Meg Haywood Sullivan

In the early 1850s, Henry David Thoreau embarked on a journey of observation + discovery along the outer rim of Cape Cod. As a writer and naturalist, he recorded in detail the indigenous plants, animals, topography, weather, people, and human characters of the Cape, where he finds another world of chaos and beauty right in his own backyard.

Fast forward to today, as a native New Englander & modern-day environmentalist, I retraced Thoreau’s 30 mile hike from Nausett Beach to Race Point, while comparing his mindful perspective of the Cape with my own. In many ways this narrow spit of sand jutting out into the Atlantic is very much the same as it was during Thoreau’s time. It’s a hard-working community united by their love for the sea and their resiliency + adaptability to a constantly shifting environment.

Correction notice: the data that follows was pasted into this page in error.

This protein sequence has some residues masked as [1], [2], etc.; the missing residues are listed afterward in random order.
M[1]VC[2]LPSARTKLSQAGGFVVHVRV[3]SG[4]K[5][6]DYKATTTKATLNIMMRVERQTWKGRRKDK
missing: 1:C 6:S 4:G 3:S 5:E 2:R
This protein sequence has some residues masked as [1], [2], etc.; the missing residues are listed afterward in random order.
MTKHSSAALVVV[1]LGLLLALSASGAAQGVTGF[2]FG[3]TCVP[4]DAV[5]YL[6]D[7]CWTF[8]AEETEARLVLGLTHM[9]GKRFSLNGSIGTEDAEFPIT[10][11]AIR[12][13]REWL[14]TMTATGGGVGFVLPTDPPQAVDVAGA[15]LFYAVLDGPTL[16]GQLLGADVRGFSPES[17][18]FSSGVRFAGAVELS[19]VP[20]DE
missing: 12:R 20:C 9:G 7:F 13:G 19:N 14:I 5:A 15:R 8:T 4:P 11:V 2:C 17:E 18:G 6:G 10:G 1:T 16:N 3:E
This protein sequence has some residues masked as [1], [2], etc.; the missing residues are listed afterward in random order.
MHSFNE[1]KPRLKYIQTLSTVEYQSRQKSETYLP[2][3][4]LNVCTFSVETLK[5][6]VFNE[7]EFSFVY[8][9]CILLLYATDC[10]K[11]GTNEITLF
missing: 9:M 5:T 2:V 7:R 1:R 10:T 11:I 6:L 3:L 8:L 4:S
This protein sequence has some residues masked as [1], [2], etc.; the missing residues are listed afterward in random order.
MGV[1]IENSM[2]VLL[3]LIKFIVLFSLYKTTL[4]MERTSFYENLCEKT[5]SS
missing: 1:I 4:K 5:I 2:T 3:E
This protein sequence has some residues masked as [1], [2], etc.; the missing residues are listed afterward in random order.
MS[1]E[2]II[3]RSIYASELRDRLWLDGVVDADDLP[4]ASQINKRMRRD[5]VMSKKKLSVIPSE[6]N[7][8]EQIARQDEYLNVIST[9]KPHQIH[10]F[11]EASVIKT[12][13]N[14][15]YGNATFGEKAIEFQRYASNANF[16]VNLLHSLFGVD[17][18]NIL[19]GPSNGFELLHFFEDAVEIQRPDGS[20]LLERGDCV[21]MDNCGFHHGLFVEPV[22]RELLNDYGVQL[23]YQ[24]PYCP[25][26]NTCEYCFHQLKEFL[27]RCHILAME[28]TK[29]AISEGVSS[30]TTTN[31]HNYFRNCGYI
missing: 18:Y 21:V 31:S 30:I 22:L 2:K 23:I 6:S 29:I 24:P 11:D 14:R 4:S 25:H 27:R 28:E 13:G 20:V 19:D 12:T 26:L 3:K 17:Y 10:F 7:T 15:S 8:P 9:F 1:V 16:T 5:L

Death and life duke it out for the best hand
the kiss - or clash - of two elements at war
or in lust
with each other
depending.

Of sea and sun and mung and coyote track,
warm breath of a grey seal in the mist
bewitching.

Like two halves of a shell pried open,
The New Englander,
moth to a flame.

Rhythmic cadence of the sea-washed breakers my only companion
save a pair of plovers
ambivalent
to the clumsy hiker before them
prevailing wind upon my back
tide comes. tide goes
Mist-veiled mirage of the Great Unknown.

“A man may stand there and put all America behind him.” 

- Henry David Thoreau

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